From Malcolm (ESA), NL on 8 April
Just leaving ESA in the Netherlands for my flight to Alert in northern Canada to start the campaign – which has to be one of the biggest I've organised in my 10 years at ESA.
The two planes we have dedicated to the campaign will arrive this weekend along with other team members from Europe and Canada. So, hopefully we'll be kicking off with the first flights on Monday.
We've got a Twin Otter arriving from the Technical University of Denmark that carries the ASIRAS instrument. ASIRAS is an airborne instrument that was developed specifically to mimic the radar altimeter on the CryoSat satellite. In addition, we have a Basler-67 from the Alfred Wegner Institute, which is equipped with an electro-magnetic ice-thickness sensor.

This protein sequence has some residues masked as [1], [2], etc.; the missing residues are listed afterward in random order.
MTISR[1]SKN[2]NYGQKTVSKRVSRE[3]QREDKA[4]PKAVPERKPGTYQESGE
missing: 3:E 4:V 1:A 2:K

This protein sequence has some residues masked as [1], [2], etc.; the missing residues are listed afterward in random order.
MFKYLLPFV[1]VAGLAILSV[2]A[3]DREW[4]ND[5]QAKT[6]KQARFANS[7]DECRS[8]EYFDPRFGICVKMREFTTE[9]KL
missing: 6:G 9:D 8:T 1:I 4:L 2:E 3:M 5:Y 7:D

So, while the planes take measurements from the air, team members will be out on the ice taking ground measurements. Apparently it's about -30°, so it's going to be a challenge.
I'll be spending the two weeks out in Alert, based at a military centre. From there I'll be covering the main activities before nipping back to NL for a week and then heading straight off to Greenland for another leg of the campaign.
NASA are already well into their IceBridge ice survey campaign and things seem to be going well with that. During the campaign, NASA is going to be carrying out several flights for us – underflying CryoSat. This is a great example of cooperation between our two space agencies.
I'm really looking forward to starting the campaign. It's been a lot of work to organise – we have over 50 people participating from 15 organisations, not counting ESA. So, now actually getting off the ground marks a real milestone!